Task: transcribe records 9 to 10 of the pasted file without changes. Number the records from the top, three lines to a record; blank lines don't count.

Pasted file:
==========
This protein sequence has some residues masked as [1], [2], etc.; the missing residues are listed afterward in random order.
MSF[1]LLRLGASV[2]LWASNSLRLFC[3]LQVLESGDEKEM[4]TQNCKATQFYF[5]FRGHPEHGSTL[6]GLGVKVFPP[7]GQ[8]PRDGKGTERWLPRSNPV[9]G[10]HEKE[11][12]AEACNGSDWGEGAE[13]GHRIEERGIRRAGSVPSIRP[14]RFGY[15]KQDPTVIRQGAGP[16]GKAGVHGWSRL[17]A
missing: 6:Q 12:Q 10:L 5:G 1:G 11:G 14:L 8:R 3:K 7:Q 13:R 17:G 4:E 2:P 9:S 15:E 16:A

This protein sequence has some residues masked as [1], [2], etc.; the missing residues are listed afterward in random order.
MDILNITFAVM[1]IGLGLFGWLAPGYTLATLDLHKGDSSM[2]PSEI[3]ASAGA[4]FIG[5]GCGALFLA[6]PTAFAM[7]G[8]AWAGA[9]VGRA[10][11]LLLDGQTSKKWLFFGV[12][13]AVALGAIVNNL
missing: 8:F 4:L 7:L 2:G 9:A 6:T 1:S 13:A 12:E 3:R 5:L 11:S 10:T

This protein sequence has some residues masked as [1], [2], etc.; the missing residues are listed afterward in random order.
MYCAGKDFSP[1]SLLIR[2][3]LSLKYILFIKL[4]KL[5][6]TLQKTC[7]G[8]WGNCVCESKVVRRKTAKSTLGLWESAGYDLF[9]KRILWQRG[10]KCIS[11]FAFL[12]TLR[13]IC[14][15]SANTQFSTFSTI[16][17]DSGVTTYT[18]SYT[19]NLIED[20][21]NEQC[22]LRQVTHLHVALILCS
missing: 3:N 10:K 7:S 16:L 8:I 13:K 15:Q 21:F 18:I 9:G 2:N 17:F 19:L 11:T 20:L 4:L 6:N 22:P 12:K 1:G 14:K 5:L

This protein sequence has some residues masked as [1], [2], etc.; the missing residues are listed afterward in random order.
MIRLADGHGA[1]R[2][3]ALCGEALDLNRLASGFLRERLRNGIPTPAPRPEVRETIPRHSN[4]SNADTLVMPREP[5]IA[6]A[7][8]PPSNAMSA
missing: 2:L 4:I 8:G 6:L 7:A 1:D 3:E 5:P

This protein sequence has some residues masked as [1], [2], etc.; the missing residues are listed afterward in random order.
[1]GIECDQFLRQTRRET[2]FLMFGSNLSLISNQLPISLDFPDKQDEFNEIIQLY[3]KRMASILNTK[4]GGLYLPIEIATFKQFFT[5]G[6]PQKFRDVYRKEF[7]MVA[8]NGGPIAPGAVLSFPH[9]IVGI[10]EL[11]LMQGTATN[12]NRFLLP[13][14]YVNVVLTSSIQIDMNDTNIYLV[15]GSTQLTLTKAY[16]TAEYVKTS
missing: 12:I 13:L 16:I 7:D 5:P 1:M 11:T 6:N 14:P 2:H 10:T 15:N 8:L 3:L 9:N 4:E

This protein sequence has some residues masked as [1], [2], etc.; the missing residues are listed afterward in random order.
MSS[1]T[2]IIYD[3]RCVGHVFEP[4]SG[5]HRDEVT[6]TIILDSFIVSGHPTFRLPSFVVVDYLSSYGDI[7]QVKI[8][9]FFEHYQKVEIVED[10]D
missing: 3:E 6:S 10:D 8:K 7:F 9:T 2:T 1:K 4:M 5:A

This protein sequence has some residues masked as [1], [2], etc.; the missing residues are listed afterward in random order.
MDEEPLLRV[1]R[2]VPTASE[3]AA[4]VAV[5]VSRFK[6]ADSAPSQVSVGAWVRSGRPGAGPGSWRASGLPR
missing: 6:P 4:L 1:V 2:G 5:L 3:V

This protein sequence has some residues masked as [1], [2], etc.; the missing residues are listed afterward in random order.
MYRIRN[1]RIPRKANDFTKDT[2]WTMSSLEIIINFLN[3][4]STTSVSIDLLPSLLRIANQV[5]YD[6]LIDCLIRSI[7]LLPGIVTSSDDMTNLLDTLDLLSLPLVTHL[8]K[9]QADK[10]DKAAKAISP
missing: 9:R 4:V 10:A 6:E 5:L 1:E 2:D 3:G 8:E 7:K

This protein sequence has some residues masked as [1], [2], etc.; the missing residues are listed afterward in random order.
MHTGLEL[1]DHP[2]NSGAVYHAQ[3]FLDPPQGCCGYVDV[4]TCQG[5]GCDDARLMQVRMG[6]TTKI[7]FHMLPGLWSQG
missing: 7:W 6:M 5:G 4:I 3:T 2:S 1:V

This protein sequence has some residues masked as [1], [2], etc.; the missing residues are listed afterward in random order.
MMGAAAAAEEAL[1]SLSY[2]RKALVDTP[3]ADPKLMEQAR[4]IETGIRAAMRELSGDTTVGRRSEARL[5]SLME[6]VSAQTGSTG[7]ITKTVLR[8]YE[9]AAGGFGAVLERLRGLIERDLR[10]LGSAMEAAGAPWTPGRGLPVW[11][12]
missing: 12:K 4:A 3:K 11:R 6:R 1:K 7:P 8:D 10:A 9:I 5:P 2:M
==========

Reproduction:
This protein sequence has some residues masked as [1], [2], etc.; the missing residues are listed afterward in random order.
MHTGLEL[1]DHP[2]NSGAVYHAQ[3]FLDPPQGCCGYVDV[4]TCQG[5]GCDDARLMQVRMG[6]TTKI[7]FHMLPGLWSQG
missing: 7:W 6:M 5:G 4:I 3:T 2:S 1:V

This protein sequence has some residues masked as [1], [2], etc.; the missing residues are listed afterward in random order.
MMGAAAAAEEAL[1]SLSY[2]RKALVDTP[3]ADPKLMEQAR[4]IETGIRAAMRELSGDTTVGRRSEARL[5]SLME[6]VSAQTGSTG[7]ITKTVLR[8]YE[9]AAGGFGAVLERLRGLIERDLR[10]LGSAMEAAGAPWTPGRGLPVW[11][12]
missing: 12:K 4:A 3:K 11:R 6:R 1:K 7:P 8:D 10:A 9:I 5:P 2:M